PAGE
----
The Greens and a rational united front approach


Bob Gould

A bit of a discussion is taking place on Leftwrites about the the relationship of small socialist groups to the Greens. Apart from the IS-Solidarity, who these days are pretty sane, the rest of the far left seem to be pissing in the wind.

They don’t appear to have a clue about the class forces currently at work in Australian politics. There are now two mass organisations on the left of Australian society, which between them get more than 50 per cent of the vote, pretty well all the votes available to progressive forces in Australian society at the moment.

The mass Labor Party, which is interlocked with the trade unions, gets 40 per cent of the vote. Most blue-collar industrial workers, most recent migrants, 90 per cent of indigenous Australians and a large part of what I describe as the new social layers (mostly workers with tertiary education), vote Labor. The Greens get about 10 per cent of the vote, mostly drawn from the new social layers.

The Labor Party and trade unions are still the major mass organisations of the working class in Australia, viewed sociologically and objectively, and they have the broad political allegiance of about 50,000 Labor Party members and trade union activists. Labor, with union support, is a genuine plebian mass organisation that still has a substantial left wing, as shown by the so-far successful upsurge against the Labor government’s attempt to privatise electricity in NSW.

The Greens are smaller but in general nationally they have maybe 10,000 members and maybe another 10,000 active supporters, drawn mainly from the new social layers. They also are a genuine mass political formation.

Between them, Labor and the Greens occupy almost all the political space on the left side of Australian society, and the two mass formations usually exchange preferences in elections, despite some sectarianism arising from competition between them for votes.

That set of circumstances is the objective reality about the working class and the progressive side of Australian society, and anyone who can’t see that is, politically speaking, just nuts.

The ideological behaviour of leaders and activists in both formations can’t even be tackled unless you recognise the objective sociological facts that you’re dealing with.

All the socialist groups, with the exception of IS/Solidarity, fly in the face of reality by trying to counterpose their own scrawny outfits as a serious mass political alternative to these two mass formations. That strategic approach is pure sectarianism.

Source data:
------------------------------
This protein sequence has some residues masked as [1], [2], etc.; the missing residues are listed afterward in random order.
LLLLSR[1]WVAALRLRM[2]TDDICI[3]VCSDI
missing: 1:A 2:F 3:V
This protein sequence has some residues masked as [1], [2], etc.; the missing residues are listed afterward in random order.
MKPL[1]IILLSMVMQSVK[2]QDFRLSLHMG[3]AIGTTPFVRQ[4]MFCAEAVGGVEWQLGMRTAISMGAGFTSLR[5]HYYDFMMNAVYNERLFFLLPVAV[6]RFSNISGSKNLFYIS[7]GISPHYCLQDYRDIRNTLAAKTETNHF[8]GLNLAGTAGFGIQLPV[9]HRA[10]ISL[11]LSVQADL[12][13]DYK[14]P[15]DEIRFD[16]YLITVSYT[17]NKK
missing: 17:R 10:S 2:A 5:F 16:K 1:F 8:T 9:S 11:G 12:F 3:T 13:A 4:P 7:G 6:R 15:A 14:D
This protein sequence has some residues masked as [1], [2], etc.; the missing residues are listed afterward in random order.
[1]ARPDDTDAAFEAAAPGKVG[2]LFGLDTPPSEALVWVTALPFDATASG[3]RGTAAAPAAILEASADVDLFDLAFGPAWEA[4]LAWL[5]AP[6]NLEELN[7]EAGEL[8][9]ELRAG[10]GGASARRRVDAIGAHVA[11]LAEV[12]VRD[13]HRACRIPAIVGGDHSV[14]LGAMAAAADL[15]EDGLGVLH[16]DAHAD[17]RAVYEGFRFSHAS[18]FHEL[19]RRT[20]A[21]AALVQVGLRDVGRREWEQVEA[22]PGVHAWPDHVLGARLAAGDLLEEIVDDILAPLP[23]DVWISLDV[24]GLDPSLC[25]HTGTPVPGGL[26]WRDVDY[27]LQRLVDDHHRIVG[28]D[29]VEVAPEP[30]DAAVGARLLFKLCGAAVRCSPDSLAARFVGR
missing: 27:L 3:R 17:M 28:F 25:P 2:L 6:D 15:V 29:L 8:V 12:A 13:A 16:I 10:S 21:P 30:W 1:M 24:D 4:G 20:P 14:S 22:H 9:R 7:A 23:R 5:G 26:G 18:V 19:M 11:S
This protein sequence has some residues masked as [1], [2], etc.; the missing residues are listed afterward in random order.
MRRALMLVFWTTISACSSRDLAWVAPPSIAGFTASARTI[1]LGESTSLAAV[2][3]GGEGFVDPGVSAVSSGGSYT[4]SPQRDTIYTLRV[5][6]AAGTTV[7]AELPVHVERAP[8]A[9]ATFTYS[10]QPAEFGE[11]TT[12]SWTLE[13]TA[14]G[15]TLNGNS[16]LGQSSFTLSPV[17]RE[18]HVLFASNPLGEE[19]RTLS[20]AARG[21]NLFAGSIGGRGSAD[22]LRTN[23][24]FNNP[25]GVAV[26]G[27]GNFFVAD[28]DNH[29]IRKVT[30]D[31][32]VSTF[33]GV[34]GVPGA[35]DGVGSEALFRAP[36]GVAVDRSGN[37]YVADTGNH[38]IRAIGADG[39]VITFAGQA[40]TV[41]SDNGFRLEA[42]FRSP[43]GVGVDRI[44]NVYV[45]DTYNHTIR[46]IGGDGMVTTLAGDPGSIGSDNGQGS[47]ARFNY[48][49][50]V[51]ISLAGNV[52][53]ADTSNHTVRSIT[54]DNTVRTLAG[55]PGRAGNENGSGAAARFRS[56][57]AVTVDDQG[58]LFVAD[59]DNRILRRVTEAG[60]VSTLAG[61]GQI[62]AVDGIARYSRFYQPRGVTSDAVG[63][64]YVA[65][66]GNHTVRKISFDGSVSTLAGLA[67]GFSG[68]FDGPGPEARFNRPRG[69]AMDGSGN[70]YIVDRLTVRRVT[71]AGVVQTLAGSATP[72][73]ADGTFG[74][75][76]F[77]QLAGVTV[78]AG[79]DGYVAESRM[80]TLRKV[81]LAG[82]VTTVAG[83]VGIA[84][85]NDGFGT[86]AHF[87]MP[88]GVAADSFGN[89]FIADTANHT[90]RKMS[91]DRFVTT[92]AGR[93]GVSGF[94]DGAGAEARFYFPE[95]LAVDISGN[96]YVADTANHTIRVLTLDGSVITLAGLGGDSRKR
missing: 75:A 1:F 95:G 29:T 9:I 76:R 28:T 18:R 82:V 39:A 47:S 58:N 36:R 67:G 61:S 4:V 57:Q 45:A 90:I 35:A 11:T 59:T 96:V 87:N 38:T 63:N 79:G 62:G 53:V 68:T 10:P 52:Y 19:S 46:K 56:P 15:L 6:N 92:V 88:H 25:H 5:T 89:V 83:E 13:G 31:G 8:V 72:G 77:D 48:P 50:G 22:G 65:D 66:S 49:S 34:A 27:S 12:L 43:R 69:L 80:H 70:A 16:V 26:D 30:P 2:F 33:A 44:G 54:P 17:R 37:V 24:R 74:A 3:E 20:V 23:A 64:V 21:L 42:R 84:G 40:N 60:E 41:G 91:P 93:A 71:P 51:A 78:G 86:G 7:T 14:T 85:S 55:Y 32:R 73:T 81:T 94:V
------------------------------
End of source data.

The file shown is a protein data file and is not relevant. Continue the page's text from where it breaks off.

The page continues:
Socialists who don’t relate in a strategic way to these two mass formations in the struggles that unfold have no way out of their strategic isolation.

No amount of point-scoring by Steve Jolly or Duroyan or Dave Riley touting their own outfits as a serious strategic alternative has the slightest bit of practical effect.

They all say, “all socialists should join us, pronto, or they’re committing great sin”. The problem is the masses aren’t listening to that advice, and most of the small socialist-oriented minority in society don’t listen either. They’ve been hearing this sort of bullshit for a very long time.

Duroyan elevates the rules of the Greens as some great obstacle to socialists being active in that organisation, and if pressed he’d probably say the same thing about the Labor Party, but in practice there are large numbers of socialists active in both mass formations — far more than are active in the small groups.

Duroyan repeats in another form the Norm Dixon-Dave Riley mantra denying that socialists in the Greens and the Labor Party can achieve anything. He can’t have been examining the battle over electricity privatisation in NSW very carefully.

Relatively small numbers of socialists have played a fairly important part in this battle in the Labor Party. Socialists in the Greens have also played an outstanding role in this battle, and one only has to point to the activity of the Greens socialist fantominja, John Kaye, MLC, against the electricity privatisation to see what I mean.

It seems now a distinct possibility that the combined agitation of the unions, right and left, the ranks of the Labor Party and the Greens, many well be successful in stopping electricity privatisation. Socialist activity in real struggles such as this, expressed in the mass organisations, particularly if they are successful, are of far more importance than mouthings of sects scoring points off each other.

In this respect, the IS/Solidarity group is the only one on the far left that appears to have even the beginnings of wisdom. The rest should wake up to themselves and study questions of the strategic united front.


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